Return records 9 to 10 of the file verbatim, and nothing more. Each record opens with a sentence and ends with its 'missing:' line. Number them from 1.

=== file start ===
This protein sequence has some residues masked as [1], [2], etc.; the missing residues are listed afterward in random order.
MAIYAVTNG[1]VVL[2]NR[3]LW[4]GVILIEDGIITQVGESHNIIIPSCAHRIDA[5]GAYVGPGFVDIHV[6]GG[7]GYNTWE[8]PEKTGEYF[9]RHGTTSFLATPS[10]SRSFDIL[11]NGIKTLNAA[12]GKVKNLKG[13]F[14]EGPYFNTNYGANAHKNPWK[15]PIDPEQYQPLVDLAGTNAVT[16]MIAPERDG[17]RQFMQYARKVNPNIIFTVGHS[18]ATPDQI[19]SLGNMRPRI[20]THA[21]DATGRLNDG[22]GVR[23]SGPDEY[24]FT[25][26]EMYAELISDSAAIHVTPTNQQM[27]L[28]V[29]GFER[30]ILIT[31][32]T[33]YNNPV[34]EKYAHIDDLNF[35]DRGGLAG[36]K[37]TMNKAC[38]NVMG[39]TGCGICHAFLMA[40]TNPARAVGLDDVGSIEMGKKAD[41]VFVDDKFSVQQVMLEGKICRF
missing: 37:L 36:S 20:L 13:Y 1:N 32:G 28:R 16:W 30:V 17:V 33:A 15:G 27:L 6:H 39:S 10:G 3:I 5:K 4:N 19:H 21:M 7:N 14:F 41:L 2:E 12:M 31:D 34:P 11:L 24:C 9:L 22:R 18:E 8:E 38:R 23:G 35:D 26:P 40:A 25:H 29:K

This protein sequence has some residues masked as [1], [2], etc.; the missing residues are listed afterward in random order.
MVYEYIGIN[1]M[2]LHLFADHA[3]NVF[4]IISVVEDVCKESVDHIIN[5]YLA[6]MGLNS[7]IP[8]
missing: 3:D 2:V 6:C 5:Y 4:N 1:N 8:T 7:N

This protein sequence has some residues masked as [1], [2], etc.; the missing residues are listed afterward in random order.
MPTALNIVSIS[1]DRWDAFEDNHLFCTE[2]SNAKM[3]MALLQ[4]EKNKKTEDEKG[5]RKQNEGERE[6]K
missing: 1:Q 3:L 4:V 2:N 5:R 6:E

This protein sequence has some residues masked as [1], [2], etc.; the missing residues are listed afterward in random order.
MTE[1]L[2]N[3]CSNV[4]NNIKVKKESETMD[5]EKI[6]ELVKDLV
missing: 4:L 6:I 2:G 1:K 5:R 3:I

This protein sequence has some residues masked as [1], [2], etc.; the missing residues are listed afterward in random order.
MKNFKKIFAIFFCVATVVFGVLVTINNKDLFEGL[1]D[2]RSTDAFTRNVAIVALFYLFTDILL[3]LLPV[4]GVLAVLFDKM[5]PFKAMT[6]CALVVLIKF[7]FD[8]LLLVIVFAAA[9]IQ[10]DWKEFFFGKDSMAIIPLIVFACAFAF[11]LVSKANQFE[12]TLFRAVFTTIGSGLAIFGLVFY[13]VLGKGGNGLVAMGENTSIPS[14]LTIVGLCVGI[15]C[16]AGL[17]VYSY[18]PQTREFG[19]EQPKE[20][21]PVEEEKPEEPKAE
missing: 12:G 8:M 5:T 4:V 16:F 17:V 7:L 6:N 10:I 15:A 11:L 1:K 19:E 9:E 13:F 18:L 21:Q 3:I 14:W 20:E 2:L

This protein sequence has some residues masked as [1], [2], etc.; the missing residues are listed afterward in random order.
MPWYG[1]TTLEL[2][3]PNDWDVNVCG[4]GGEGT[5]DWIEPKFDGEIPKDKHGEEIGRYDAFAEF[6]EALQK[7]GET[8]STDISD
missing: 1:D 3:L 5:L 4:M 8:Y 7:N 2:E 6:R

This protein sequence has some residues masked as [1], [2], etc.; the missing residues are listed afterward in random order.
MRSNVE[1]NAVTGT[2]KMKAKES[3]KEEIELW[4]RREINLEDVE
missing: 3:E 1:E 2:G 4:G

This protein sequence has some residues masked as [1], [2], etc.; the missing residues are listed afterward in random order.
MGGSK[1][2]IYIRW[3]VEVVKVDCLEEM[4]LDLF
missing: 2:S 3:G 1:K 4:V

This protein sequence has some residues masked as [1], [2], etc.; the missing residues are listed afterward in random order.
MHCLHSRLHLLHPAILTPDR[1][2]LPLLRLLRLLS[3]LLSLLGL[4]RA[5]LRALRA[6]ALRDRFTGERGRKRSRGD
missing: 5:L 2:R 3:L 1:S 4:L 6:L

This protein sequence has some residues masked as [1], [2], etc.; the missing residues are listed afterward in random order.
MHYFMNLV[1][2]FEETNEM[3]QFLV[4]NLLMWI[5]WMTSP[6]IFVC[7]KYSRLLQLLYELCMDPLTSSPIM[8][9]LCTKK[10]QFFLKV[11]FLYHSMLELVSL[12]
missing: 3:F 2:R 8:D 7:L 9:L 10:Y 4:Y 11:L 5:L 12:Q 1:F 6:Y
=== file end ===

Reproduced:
This protein sequence has some residues masked as [1], [2], etc.; the missing residues are listed afterward in random order.
MHCLHSRLHLLHPAILTPDR[1][2]LPLLRLLRLLS[3]LLSLLGL[4]RA[5]LRALRA[6]ALRDRFTGERGRKRSRGD
missing: 5:L 2:R 3:L 1:S 4:L 6:L

This protein sequence has some residues masked as [1], [2], etc.; the missing residues are listed afterward in random order.
MHYFMNLV[1][2]FEETNEM[3]QFLV[4]NLLMWI[5]WMTSP[6]IFVC[7]KYSRLLQLLYELCMDPLTSSPIM[8][9]LCTKK[10]QFFLKV[11]FLYHSMLELVSL[12]
missing: 3:F 2:R 8:D 7:L 9:L 10:Y 4:Y 11:L 5:L 12:Q 1:F 6:Y